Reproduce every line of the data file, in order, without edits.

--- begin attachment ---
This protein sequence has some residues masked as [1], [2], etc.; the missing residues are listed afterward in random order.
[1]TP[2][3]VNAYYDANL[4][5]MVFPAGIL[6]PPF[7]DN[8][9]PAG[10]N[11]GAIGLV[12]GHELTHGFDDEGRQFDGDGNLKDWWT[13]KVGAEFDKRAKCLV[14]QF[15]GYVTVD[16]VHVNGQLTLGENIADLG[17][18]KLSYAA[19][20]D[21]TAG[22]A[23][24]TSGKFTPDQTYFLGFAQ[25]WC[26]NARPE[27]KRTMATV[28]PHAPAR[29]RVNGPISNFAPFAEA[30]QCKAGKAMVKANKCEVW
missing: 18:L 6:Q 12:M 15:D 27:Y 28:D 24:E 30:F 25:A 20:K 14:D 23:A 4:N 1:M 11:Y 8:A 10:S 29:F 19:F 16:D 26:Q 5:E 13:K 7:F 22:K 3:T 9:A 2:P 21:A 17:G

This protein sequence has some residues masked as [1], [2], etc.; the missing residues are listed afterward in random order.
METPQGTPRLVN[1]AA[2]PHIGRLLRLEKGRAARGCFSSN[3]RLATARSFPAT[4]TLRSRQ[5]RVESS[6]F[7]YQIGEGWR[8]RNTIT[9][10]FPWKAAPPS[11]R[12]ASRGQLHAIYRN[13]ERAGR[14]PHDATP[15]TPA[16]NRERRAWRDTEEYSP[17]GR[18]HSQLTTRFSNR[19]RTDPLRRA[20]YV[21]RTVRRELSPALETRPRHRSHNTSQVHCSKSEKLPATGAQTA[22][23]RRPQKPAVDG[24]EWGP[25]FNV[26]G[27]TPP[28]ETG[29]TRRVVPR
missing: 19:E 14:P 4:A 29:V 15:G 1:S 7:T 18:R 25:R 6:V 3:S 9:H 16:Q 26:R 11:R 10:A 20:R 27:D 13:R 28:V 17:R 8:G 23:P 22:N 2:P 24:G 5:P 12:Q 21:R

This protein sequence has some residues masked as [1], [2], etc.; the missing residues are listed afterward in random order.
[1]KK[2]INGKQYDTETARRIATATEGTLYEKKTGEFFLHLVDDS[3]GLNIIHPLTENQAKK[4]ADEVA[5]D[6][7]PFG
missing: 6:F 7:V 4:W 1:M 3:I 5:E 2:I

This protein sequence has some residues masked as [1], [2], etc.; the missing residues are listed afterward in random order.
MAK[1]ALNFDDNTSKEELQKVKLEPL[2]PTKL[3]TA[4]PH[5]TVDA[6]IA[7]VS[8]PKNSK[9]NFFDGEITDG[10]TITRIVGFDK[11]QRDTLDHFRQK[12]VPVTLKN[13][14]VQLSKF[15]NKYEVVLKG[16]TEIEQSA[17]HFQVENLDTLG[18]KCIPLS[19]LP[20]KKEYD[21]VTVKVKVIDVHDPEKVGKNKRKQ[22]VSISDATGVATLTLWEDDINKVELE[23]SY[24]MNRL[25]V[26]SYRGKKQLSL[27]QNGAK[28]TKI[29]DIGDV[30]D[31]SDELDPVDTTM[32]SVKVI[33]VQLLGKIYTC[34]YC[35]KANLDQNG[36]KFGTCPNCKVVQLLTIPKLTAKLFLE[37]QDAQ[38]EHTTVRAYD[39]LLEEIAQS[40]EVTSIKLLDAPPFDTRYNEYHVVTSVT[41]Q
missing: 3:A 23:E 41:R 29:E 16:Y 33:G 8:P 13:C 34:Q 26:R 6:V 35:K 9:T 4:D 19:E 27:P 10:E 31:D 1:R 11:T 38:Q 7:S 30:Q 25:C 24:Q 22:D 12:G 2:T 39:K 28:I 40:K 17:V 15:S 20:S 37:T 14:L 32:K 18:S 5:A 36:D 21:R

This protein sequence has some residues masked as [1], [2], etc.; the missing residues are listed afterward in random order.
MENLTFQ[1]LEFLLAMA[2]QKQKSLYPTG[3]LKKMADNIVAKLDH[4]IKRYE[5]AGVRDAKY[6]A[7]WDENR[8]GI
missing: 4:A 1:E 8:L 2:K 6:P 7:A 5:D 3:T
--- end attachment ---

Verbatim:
This protein sequence has some residues masked as [1], [2], etc.; the missing residues are listed afterward in random order.
[1]TP[2][3]VNAYYDANL[4][5]MVFPAGIL[6]PPF[7]DN[8][9]PAG[10]N[11]GAIGLV[12]GHELTHGFDDEGRQFDGDGNLKDWWT[13]KVGAEFDKRAKCLV[14]QF[15]GYVTVD[16]VHVNGQLTLGENIADLG[17][18]KLSYAA[19][20]D[21]TAG[22]A[23][24]TSGKFTPDQTYFLGFAQ[25]WC[26]NARPE[27]KRTMATV[28]PHAPAR[29]RVNGPISNFAPFAEA[30]QCKAGKAMVKANKCEVW
missing: 18:L 6:Q 12:M 15:D 27:Y 28:D 24:E 30:F 25:A 20:K 14:D 23:A 4:N 1:M 11:Y 8:A 10:S 29:F 19:F 16:D 26:Q 5:E 13:K 7:F 22:K 3:T 9:A 2:P 21:A 17:G

This protein sequence has some residues masked as [1], [2], etc.; the missing residues are listed afterward in random order.
METPQGTPRLVN[1]AA[2]PHIGRLLRLEKGRAARGCFSSN[3]RLATARSFPAT[4]TLRSRQ[5]RVESS[6]F[7]YQIGEGWR[8]RNTIT[9][10]FPWKAAPPS[11]R[12]ASRGQLHAIYRN[13]ERAGR[14]PHDATP[15]TPA[16]NRERRAWRDTEEYSP[17]GR[18]HSQLTTRFSNR[19]RTDPLRRA[20]YV[21]RTVRRELSPALETRPRHRSHNTSQVHCSKSEKLPATGAQTA[22][23]RRPQKPAVDG[24]EWGP[25]FNV[26]G[27]TPP[28]ETG[29]TRRVVPR
missing: 19:E 14:P 4:A 29:V 15:G 1:S 7:T 18:R 25:R 6:V 3:S 9:H 16:Q 26:R 11:R 10:A 20:R 27:D 13:R 28:V 17:R 8:G 23:P 22:N 2:P 24:G 5:P 12:Q 21:R

This protein sequence has some residues masked as [1], [2], etc.; the missing residues are listed afterward in random order.
[1]KK[2]INGKQYDTETARRIATATEGTLYEKKTGEFFLHLVDDS[3]GLNIIHPLTENQAKK[4]ADEVA[5]D[6][7]PFG
missing: 6:F 7:V 4:W 1:M 3:I 5:E 2:I

This protein sequence has some residues masked as [1], [2], etc.; the missing residues are listed afterward in random order.
MAK[1]ALNFDDNTSKEELQKVKLEPL[2]PTKL[3]TA[4]PH[5]TVDA[6]IA[7]VS[8]PKNSK[9]NFFDGEITDG[10]TITRIVGFDK[11]QRDTLDHFRQK[12]VPVTLKN[13][14]VQLSKF[15]NKYEVVLKG[16]TEIEQSA[17]HFQVENLDTLG[18]KCIPLS[19]LP[20]KKEYD[21]VTVKVKVIDVHDPEKVGKNKRKQ[22]VSISDATGVATLTLWEDDINKVELE[23]SY[24]MNRL[25]V[26]SYRGKKQLSL[27]QNGAK[28]TKI[29]DIGDV[30]D[31]SDELDPVDTTM[32]SVKVI[33]VQLLGKIYTC[34]YC[35]KANLDQNG[36]KFGTCPNCKVVQLLTIPKLTAKLFLE[37]QDAQ[38]EHTTVRAYD[39]LLEEIAQS[40]EVTSIKLLDAPPFDTRYNEYHVVTSVT[41]Q
missing: 3:A 23:E 41:R 29:E 16:Y 33:G 8:P 13:C 34:Q 26:R 6:V 35:K 9:T 4:D 19:E 27:P 10:E 31:D 1:R 11:T 38:Q 7:S 30:Q 25:C 24:Q 22:D 12:G 2:T 39:K 28:I 40:K 17:V 15:S 20:S 37:T 14:L 32:K 18:S 5:A 36:D 21:R

This protein sequence has some residues masked as [1], [2], etc.; the missing residues are listed afterward in random order.
MENLTFQ[1]LEFLLAMA[2]QKQKSLYPTG[3]LKKMADNIVAKLDH[4]IKRYE[5]AGVRDAKY[6]A[7]WDENR[8]GI
missing: 4:A 1:E 8:L 2:K 6:P 7:A 5:D 3:T